Tuesday, July 31, 2012

Sick and disabled being pushed off benefits at any costs

As Panorama showed, the pressure on medical assessors to declare sickness benefits claimants fit for work is immense

Chris Grayling
Employment minister Chris Grayling told the BBC 'there are no targets anywhere in the system'.

Viewers of last night's Panorama programme, Disabled or Faking it?, may have been shocked by the story of Stephen Hill, the man who died of a heart attack 39 days after he was declared fit to work by a government contractor and subsequently denied sickness benefits by the Department for Work and Pensions (DWP). But for those of us who have been voicing serious concerns about the government's changes to employment support allowance (ESA), the story was met with both exasperation and frustrating familiarity.

A parliamentary question found that 31 people have died in the three years to last October while appealing against decisions that they were able to work. Panorama also revealed that between January and August last year, on average 32 people died every week who the government had declared could be helped back into work in the medium term.

To receive ESA, the new incapacity benefit, the vast majority of claimants have to pass a working capability assessment (WCA) – a short medical test carried out by government contractor Atos Healthcare. The WCA is so consistently failing to recognise those who are in dire need of support that it is hard to understand why society is not in uproar. The cost to the government alone is staggering. Appeals against incorrect WCA decisions are costing £50m a year, with tribunals having to sit on Saturdays and increase staff by 30% to deal with the backlog. Appeals find in favour of the claimant in at least 30% of cases, according to the government's own statistics – although Neil Bateman, a welfare adviser featured on Panorama, believes this rises to a staggering 80-90% if the appellant seeks the help of an experienced adviser.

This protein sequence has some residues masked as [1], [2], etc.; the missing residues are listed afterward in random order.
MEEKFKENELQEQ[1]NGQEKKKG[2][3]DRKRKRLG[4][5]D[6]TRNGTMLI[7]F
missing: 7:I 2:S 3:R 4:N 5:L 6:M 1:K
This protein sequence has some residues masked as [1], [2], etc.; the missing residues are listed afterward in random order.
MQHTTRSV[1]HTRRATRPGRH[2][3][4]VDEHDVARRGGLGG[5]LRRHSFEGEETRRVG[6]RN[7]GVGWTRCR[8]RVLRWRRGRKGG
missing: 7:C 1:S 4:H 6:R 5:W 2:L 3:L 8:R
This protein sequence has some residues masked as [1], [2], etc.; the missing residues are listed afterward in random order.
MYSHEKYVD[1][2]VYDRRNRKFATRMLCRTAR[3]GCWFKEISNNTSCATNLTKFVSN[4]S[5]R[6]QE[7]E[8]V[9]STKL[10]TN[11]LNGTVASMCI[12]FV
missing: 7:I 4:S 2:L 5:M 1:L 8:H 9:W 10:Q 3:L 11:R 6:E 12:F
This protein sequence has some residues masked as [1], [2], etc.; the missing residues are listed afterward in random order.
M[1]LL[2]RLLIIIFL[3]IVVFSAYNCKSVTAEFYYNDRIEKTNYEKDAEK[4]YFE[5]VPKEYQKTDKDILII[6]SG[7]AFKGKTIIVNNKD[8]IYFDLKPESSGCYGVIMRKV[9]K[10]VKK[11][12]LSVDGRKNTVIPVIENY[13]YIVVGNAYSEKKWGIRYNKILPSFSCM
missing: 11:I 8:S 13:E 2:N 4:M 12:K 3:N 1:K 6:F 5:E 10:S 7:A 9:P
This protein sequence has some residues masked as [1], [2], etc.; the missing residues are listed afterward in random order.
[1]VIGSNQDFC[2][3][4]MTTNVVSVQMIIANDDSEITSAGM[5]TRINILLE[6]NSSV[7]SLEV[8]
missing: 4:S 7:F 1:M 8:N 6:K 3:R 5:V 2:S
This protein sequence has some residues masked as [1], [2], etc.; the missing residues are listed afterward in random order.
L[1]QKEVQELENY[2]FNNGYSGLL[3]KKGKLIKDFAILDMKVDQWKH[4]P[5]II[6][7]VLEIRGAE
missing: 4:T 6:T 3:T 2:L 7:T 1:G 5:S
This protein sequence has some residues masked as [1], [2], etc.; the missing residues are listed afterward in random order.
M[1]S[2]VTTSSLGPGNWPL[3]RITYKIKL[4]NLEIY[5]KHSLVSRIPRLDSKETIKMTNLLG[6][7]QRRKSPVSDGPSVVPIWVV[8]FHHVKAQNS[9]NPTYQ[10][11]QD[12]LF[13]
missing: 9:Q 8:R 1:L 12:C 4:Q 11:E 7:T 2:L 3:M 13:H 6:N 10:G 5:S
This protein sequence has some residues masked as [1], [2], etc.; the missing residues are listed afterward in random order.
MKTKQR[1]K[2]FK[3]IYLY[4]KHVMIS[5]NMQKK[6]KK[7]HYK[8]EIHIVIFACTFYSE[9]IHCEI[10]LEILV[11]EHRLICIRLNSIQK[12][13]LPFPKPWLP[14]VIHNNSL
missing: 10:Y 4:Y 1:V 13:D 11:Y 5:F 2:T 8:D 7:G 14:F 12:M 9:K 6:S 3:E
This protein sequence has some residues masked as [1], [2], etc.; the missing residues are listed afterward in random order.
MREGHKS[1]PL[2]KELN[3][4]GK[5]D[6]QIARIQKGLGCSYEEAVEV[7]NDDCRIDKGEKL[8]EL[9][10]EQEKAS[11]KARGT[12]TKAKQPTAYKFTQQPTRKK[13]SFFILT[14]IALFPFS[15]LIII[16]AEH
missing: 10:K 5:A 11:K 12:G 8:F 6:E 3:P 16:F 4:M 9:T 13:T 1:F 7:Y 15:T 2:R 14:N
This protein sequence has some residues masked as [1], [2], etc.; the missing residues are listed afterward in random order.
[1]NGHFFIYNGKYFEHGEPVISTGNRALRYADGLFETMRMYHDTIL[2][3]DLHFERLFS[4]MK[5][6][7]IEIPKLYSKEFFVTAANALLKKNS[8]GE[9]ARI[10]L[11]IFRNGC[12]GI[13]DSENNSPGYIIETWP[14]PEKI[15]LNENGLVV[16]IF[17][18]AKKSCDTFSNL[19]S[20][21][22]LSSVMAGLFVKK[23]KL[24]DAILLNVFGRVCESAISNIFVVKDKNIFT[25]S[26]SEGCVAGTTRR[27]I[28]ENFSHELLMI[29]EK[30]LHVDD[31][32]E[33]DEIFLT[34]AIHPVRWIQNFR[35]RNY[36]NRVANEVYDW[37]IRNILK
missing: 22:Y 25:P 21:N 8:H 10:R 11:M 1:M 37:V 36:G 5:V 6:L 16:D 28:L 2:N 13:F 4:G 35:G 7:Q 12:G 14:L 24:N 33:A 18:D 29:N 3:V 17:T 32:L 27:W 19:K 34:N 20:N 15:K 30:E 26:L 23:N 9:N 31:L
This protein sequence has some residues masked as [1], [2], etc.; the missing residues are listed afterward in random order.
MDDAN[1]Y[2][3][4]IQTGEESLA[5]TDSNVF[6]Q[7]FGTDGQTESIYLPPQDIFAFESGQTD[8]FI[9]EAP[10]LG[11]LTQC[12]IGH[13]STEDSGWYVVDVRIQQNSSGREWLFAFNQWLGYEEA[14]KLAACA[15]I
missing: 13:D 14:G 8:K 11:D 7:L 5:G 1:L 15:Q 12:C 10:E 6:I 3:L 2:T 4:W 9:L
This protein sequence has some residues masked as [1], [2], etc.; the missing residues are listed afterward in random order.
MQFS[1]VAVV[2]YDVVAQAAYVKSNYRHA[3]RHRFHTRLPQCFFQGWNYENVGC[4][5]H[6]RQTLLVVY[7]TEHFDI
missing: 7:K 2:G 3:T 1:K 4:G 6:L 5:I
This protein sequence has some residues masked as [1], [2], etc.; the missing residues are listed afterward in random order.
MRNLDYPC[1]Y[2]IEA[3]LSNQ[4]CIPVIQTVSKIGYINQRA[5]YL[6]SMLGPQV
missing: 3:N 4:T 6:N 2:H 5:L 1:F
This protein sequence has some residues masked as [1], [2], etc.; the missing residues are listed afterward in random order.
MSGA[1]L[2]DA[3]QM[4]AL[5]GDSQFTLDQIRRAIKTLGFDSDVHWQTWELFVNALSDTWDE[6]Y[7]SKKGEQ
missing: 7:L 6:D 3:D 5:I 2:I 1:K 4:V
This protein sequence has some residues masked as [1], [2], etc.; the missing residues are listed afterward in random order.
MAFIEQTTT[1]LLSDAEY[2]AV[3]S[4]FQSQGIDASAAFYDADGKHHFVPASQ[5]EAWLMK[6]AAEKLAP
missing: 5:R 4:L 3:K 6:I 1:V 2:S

With such high costs to the taxpayer to manage the assessment and appeal process plus the health implications to those British citizens left abandoned by the government when they are most in need of help, the coalition must find a commonsense approach to the ESA.

Firstly, it needs to be open about the allegation that the government and/or Atos have been set targets to minimise the number of people that can be found incapable of work. The DWP and Atos Healthcare both gave firm rebuttals to this allegation by both Panorama and Dispatches, which also aired a programme last night looking into the same issue of sickness benefit. The employment minister, Chris Grayling, told the BBC that "there are no targets anywhere in the system", although the government refused to allow the broadcaster to see the full contract it holds with Atos.

But both programmes uncovered a system in which assessors would be put on "targeted audit" if they were found to put too many people into the "support group" of ESA, with Dispatches uncovering that only about 12-13% of people should be found unable to do any work at all. Steve Bick, the doctor working undercover in Atos for Dispatches, said that of the eight cases he dealt with before resigning, he was asked by Atos hierarchy to review his decision on four of them. As one assessor put it in Panorama, such a system "creates a feeling there are indeed targets". If we are to believe the government's statement that targets are not set, then something is clearly going wrong between the instructions given to Atos by the DWP and the spirit with which they are implemented by assessors on the ground.